In his weekly national television program, Venezuelan President Nicolas Maduro unveiled a plan to evade international sanctions through an oil and natural reserve (gold, gas and diamond), backed crytocurrency called petromoneda (“Petro“). About a year ago, NPR’s Planet Money conducted a podcast describing Venezuela as an “economic horror story” arguing that “Venezuela didn’t save its oil money. It used it to subsidize goods and services for the people.” When oil prices crashed in 2014, the problems began.
In Maduro’s December 3rd announcement, he stated that the Petro will:
“help defeat the financial blockade and move toward new forms of international financing for the economic and social development of the country.” (via NPR)
Further, Venezuela’s government is establishing the Blockchain Observatory, “as an institutional, political and legal basis for the launch of the Venezuelan cryptocurrency.” Venezuela’s belief is that the Petro will allow the country to “overcome the bureaucracy of the banks and the dependence on paper money.”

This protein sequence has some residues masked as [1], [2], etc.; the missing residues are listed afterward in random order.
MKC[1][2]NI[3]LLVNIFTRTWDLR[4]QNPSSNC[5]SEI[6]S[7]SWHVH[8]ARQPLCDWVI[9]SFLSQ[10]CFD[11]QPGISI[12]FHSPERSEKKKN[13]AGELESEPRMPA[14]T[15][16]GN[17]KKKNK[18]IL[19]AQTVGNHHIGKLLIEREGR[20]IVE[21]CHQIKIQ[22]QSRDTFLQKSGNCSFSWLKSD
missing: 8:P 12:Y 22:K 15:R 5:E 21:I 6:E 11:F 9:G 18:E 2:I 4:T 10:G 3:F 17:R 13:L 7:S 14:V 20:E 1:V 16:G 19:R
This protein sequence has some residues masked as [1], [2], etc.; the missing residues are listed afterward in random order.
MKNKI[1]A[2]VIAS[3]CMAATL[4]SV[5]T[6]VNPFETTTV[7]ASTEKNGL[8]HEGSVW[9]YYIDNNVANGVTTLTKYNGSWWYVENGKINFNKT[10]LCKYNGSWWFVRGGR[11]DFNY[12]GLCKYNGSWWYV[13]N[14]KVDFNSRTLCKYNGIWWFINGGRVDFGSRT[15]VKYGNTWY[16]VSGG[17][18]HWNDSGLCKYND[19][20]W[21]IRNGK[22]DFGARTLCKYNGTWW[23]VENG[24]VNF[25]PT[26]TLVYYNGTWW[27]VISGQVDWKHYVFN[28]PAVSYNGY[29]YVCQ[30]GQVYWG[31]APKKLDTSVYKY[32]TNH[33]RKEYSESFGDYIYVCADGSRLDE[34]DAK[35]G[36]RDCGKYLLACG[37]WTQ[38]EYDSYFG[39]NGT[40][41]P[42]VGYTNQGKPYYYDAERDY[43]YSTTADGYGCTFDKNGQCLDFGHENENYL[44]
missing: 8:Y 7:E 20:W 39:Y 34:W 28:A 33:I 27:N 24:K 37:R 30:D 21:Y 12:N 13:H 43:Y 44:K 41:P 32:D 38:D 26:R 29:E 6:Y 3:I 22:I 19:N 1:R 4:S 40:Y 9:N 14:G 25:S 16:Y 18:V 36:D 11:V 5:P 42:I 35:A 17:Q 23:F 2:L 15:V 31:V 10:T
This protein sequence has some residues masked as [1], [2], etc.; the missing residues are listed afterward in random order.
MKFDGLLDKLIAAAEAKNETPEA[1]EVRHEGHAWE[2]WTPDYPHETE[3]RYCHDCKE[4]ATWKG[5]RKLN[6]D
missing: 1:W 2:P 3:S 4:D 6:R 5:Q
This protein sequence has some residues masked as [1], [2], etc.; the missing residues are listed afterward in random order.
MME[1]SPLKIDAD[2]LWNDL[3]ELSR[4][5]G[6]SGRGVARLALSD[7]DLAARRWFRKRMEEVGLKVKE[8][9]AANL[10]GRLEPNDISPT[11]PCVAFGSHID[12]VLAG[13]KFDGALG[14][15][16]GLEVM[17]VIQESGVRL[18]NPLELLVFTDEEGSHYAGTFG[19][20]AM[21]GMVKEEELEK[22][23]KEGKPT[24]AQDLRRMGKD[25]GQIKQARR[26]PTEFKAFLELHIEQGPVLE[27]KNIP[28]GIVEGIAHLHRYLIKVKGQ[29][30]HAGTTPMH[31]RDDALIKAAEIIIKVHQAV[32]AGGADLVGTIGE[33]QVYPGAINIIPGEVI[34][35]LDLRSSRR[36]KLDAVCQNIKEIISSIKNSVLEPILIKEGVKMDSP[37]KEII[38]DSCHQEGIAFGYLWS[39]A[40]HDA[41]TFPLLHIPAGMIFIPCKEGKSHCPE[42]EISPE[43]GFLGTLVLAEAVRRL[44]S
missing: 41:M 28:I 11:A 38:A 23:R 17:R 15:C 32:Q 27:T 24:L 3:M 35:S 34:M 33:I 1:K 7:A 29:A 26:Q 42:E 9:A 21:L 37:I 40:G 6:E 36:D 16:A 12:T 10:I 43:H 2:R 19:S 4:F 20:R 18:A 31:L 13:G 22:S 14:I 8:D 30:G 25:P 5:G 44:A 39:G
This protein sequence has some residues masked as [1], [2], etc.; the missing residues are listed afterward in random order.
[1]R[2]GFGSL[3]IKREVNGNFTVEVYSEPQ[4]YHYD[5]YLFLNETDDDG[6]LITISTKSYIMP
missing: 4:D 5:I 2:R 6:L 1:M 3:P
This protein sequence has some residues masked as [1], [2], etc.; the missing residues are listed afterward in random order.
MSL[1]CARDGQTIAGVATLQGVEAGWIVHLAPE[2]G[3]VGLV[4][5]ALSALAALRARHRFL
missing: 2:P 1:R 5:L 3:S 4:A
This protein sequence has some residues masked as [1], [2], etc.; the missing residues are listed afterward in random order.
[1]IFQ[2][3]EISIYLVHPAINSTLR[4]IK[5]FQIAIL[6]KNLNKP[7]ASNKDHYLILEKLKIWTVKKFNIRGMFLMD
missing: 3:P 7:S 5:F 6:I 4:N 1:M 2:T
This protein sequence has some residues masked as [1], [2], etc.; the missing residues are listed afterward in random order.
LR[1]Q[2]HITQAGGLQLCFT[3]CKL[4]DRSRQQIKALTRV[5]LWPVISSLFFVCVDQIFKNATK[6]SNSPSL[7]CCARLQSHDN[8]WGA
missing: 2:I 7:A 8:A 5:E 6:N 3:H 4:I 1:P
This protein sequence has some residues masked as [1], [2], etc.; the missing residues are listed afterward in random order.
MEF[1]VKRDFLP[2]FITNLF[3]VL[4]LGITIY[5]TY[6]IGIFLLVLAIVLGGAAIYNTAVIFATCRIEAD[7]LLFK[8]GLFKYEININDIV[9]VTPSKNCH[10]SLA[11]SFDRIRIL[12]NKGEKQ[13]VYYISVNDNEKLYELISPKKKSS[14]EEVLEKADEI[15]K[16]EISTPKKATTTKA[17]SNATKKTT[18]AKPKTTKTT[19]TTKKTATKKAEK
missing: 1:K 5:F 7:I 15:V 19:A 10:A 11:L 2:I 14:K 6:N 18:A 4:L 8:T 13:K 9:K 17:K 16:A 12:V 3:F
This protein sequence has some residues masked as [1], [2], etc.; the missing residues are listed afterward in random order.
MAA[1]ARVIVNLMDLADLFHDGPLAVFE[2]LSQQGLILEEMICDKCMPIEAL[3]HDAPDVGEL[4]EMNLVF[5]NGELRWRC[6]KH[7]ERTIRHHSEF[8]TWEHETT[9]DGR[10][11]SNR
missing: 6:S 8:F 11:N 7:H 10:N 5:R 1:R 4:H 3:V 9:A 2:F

According to Reuters, “Washington has levied sanctions against Venezuelan officials, PDVSA executives and the country’s debt issuance.” And, as a result of the recent surge in the value of digital currency such as Bitcoin and its “traction in the mainstream investment world,” Maduro is pivoting away from the U.S. dollar.
Cryptocurrency and bitcoin particularly, is decentralized, meaning it is not issued through a central authority. Further, digital currency prices fluctuate exponentially, even more than fiat currency. In this way, bitcoin prices are more-so attached to supply and demand rather than other currencies. Despite this, many central banks have discussed issuing digital currency, but no country has done so yet.
According to Wired, there has been a desire to move away from physical cash toward a cash-less society in countries such as India and Sweden. In Venezuela however, implementation of such similar mechanisms or a new financial system may prove more difficult due to the surrounding financial issues faced by the countries 31 million citizens.